Security guards – In addition to the previously expressed concerns, now we’re looking at a cheap “deterrent” and the question is, will they be armed? Having unarmed security guards responding to a shooting incident will have the same results as unarmed faculty – and we’re back to square one.
Armed teachers and faculty – Of all the buzz words that have drawn debates across the country, “armed teachers” has been among the most controversial. While this is nothing new to some school districts in Texas and Arizona, the overall concept, in general, has been met with rigid opposition.
In reality, it makes sense. School districts can have a select group of teachers, professors, and school faculty trained in the use of handguns for personal defense as well as basic IARD tactics in how to respond to and deal with active shooters and how to interact with officers arriving on scene.
Advantages of using armed teachers and faculty:
- There is no need to hire extra personnel, but instead use existing school personnel with more responsibilities.
- There is no need to seek funding or create new budgets, but instead rely on the use of school personnel already on salary.
- School districts can rely on select teachers and sports coaches to provide coverage during and after school activities, sports events (home and away games), and field trips.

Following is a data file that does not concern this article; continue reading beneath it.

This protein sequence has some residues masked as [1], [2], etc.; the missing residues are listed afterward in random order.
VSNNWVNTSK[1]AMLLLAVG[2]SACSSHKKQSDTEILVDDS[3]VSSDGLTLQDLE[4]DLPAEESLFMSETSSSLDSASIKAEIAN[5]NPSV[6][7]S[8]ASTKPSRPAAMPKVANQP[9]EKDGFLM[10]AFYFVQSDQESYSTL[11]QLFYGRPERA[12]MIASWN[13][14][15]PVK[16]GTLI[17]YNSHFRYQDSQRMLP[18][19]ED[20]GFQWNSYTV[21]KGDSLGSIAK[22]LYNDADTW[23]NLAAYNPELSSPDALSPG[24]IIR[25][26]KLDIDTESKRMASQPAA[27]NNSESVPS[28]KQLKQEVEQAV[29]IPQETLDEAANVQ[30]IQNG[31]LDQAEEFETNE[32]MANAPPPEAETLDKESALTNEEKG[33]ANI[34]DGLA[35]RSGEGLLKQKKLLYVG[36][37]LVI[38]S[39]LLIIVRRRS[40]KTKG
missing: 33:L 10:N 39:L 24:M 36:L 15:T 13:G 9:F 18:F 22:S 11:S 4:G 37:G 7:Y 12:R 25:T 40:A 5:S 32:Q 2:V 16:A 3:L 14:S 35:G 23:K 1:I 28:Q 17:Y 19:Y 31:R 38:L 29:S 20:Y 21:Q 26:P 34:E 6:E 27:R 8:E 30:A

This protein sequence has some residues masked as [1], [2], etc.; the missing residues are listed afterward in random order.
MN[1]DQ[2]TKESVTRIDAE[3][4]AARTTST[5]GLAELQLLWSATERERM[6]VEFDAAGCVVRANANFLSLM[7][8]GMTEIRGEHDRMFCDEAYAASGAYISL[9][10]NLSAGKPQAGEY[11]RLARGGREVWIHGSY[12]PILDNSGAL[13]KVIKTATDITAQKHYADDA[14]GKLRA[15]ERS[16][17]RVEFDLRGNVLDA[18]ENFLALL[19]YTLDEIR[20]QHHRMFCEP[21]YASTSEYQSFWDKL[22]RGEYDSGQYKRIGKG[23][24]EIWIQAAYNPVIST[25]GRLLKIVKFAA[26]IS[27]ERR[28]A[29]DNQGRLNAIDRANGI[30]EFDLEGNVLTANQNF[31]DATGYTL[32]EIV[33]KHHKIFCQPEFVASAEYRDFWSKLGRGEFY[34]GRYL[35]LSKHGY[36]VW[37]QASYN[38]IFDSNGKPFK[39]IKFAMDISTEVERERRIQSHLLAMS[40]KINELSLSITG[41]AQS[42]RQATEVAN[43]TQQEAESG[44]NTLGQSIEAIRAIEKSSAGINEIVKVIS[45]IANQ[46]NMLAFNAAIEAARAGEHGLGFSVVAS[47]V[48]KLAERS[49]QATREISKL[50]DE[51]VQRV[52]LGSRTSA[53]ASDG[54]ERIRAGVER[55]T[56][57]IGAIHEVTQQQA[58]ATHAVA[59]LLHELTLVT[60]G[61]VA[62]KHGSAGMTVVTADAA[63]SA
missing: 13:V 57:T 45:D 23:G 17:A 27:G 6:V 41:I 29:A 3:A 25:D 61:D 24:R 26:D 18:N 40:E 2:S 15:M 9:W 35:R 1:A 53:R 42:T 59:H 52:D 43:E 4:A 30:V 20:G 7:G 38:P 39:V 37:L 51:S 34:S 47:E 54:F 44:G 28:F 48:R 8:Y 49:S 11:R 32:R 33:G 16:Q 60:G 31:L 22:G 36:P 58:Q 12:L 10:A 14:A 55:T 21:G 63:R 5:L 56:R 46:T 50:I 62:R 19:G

- Having more than one armed teacher in a school (possibly two or three at a time) will allow for coordinated first responder engagements of active shooters.
- Allows for use of school personnel that have extensive knowledge of the facility they work in and have a better chance of controlling and dominating terrain.
Armed teachers may not be the answer to every scenario, but having the advantage of trained school personnel on-site and ready to take immediate action is the true definition of first responder!
Ultimately, it’s not a question of “if” another school shooting is going to happen, but when and where? Will we be ready?
As always, stay safe, remain vigilant and fight to win!
John Krupa III
Master Firearms Instructor (ILETSB)
President / Director of Training
Spartan Tactical Training Group, LLC
About John Krupa III
John is an active duty police officer with the Orland Hills Police Dept. (IL.) and has more than 22 years of experience in law enforcement. He has previously served as a patrol officer, rapid response officer, field training officer, and firearms instructor with Chicago PD. He is a graduate firearms instructor from the Secret Service Academy, FBI, DEA, and FLETC. John is founder and president of Spartan Tactical Training Group and has previously presented at training conferences across the country with the AFTE, ASLET, GTOA, IALEFI, ILEETA, ISOA, LETC, MidTOA, MTOA, NTOA, and TTPOA.
For more information about training courses offered by John Krupa, visit his website at www.TeamSpartan.com
The views and opinions expressed in this article are those of the author and do not necessarily reflect the official position of Action Target as a company.